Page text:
Senior Sustainability Analyst
WatchWire. Boston, Massachusetts, United States.
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Conversations about the African continent in the context of climate change often center on its physical risks: wildfires, rising sea levels, floods, cyclones, and droughts. Just this past year, Africa endured six severe weather disasters, ranging from Cyclone Freddy’s impact on Madagascar and Mozambique to drought in Somalia and floods in Nigeria. Collectively, natural disasters, socio-economic impacts, health emergencies, infrastructure loss, population displacement, and food insecurity cost Africa 15% of its GDP per capita growth annually.
Yet, amidst these formidable challenges lies Africa’s untapped potential driven by its abundant natural resources, energy reserves, and people. This dynamic interplay between abundance and scarcity, if harnessed effectively, could position the continent as a savior in Earth’s climate battle. Firstly, as we evaluate Africa’s capability to meet the world’s clean energy demand, it is essential not to overlook its own need for an equitable energy transition. While gauging the vast natural resources that can unlock climate financing through voluntary carbon markets, it becomes crucial to establish comprehensive frameworks and policies that directly address mounting market concerns surrounding the credibility and authenticity of carbon credits, in addition to their impact on neighboring communities.
Lastly, with the youngest global demographic and substantial indigenous population, there arises a compelling need to empower and enable, creating policies and initiatives that simultaneously benefit local communities, uphold human rights, and provide education that helps future generations adapt and mitigate the impacts of climate change.
Perhaps the real conversation for Africa in the context of a changing climate is: What bold steps must be taken, and what collective efforts are required to enable the continent to facilitate its pivotal role in decarbonizing the world?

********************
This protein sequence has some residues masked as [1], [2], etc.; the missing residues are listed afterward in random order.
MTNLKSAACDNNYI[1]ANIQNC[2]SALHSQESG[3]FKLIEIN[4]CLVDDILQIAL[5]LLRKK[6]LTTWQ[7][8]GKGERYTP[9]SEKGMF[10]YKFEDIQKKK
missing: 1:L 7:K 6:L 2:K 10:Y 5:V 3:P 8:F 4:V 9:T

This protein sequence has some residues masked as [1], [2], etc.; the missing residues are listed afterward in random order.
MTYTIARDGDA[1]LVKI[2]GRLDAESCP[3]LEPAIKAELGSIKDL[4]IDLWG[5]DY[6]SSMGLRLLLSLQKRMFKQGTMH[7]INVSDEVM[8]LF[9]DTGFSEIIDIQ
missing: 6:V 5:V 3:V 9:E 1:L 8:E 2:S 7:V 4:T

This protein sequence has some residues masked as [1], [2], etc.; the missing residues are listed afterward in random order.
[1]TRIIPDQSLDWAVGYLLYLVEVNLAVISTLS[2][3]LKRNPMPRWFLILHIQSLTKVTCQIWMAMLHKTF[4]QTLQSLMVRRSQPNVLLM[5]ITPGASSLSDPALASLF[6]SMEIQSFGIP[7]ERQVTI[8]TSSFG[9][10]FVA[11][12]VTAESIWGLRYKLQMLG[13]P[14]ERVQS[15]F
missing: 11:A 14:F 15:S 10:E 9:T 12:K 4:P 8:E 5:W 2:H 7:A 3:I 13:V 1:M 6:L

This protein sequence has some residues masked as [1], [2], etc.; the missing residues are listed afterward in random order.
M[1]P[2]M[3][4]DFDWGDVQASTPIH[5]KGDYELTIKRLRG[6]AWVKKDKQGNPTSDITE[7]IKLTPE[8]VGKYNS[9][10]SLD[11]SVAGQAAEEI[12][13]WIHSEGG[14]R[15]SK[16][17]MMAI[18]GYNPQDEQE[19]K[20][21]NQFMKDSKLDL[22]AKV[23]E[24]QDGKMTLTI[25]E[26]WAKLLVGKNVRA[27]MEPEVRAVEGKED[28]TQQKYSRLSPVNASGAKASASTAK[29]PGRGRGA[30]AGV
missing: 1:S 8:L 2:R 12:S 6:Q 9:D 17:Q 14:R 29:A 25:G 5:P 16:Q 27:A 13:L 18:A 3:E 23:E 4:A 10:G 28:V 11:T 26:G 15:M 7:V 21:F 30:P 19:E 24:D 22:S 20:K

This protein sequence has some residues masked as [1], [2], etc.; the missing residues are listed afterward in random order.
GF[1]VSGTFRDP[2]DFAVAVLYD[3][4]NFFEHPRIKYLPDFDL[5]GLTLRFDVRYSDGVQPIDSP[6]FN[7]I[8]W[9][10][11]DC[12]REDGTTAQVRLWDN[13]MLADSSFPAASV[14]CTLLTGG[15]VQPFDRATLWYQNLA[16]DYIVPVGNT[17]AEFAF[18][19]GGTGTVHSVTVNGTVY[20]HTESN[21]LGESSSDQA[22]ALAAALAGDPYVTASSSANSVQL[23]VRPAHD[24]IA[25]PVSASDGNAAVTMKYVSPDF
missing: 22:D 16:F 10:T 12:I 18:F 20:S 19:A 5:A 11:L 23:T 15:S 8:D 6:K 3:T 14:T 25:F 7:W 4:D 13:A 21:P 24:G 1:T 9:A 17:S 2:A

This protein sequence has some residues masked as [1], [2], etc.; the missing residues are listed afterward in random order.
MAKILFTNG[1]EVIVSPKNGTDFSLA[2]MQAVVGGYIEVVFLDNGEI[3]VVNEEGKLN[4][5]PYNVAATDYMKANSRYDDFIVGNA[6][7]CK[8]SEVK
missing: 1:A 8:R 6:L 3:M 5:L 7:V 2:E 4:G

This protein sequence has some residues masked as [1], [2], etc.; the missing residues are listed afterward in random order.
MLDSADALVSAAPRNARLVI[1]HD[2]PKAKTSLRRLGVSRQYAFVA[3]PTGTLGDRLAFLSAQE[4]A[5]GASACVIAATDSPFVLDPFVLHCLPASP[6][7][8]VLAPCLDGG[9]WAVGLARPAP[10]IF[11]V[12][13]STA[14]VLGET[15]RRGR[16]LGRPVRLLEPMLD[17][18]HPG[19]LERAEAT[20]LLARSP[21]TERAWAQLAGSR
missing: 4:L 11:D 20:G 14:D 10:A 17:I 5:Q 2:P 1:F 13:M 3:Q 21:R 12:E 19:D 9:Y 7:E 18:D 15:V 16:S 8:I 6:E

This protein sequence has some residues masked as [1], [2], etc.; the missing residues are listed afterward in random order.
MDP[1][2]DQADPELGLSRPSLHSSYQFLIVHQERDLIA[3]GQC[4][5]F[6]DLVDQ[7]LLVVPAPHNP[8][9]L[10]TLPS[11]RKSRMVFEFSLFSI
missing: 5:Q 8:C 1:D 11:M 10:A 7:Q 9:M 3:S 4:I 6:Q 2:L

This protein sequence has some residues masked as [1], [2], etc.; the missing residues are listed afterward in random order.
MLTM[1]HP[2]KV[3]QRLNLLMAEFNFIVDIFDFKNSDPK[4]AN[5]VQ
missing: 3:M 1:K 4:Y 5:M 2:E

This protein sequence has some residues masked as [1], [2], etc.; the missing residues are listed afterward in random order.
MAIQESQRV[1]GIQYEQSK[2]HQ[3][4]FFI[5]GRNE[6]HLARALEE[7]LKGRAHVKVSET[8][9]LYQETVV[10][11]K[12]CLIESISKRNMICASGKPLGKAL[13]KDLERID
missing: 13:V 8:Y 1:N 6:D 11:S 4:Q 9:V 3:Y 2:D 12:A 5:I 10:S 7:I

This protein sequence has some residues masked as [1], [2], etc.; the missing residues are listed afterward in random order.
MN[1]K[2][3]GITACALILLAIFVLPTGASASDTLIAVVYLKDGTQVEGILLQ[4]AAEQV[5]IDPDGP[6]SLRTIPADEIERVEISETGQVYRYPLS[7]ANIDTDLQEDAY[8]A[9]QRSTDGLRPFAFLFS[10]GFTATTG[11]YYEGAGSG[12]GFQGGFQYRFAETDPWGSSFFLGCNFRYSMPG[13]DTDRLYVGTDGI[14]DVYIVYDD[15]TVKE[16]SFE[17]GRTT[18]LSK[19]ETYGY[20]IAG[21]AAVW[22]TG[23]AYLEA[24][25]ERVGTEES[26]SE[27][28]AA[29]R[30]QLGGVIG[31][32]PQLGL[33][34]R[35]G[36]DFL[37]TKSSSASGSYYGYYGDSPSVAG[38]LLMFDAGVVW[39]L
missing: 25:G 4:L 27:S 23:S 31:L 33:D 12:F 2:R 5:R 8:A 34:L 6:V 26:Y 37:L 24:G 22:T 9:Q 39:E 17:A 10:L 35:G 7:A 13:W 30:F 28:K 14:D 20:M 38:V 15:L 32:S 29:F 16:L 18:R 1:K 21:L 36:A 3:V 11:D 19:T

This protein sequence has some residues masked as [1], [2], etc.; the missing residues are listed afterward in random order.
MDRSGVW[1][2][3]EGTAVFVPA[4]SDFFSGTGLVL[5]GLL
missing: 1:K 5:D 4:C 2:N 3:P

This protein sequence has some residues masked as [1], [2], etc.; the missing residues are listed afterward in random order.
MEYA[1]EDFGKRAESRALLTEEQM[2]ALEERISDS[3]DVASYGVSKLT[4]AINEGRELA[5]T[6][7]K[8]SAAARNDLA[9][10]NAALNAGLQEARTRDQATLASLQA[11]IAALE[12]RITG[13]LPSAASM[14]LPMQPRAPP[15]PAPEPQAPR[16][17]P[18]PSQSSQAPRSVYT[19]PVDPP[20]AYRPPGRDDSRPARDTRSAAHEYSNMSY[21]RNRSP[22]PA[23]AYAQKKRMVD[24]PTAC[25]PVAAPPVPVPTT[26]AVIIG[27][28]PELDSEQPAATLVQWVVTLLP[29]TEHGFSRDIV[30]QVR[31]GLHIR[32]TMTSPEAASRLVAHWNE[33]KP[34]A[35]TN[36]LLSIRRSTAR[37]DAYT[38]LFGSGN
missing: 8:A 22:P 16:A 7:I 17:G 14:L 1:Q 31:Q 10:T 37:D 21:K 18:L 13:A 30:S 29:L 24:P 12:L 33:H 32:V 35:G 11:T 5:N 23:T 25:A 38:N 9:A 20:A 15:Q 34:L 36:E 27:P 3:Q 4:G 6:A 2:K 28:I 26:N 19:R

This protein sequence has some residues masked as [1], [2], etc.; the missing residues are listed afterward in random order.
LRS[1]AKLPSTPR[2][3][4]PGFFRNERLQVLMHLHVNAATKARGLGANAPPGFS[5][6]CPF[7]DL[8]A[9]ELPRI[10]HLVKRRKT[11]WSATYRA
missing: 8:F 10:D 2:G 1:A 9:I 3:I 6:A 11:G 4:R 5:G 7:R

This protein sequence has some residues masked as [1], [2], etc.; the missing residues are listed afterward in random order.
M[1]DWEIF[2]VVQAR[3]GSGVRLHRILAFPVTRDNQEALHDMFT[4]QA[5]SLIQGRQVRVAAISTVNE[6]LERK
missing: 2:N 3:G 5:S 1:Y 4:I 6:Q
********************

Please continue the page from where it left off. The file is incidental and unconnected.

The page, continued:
Managing the juxtaposition of energy potential and poverty
Africa holds a surplus of renewable energy potential that surpasses not only its domestic needs but also the global demand for clean energy. The continent has 39% of the world’s renewable energy potential and an abundance of hydro, solar, wind, geothermal, and bioenergy resources, more than any other continent. This abundance, however, starkly contrasts with a disconcerting reality. Today, part of the continent – Western Africa, has one of the world’s lowest electrification rates and the highest electricity costs, making individuals in the region particularly vulnerable to energy poverty.
Acknowledging the pivotal role of electricity in improving people’s opportunities and freedoms, African leaders made a resolute commitment to “affordable, reliable, sustainable, and modern energy for all” at COP 27 in 2022. This commitment is underscored by two notable agreements: the Kigali Communique, where high-level representatives from countries such as the Democratic Republic of Congo, Ghana, Kenya, and others discussed the prerequisites for a just transition in the continent, and the African Common Position on Energy Access and Just Transition, an encompassing strategy that outlines Africa’s short, medium, and long-term energy development pathways to expedite universal energy access.
In recent decades, North African countries, including Kenya, Cameroon, Gabon, Morocco, and Namibia, have embarked on a variety of clean-energy initiatives. While over three-quarters of Kenya’s population has access to electricity today, contradictions persist.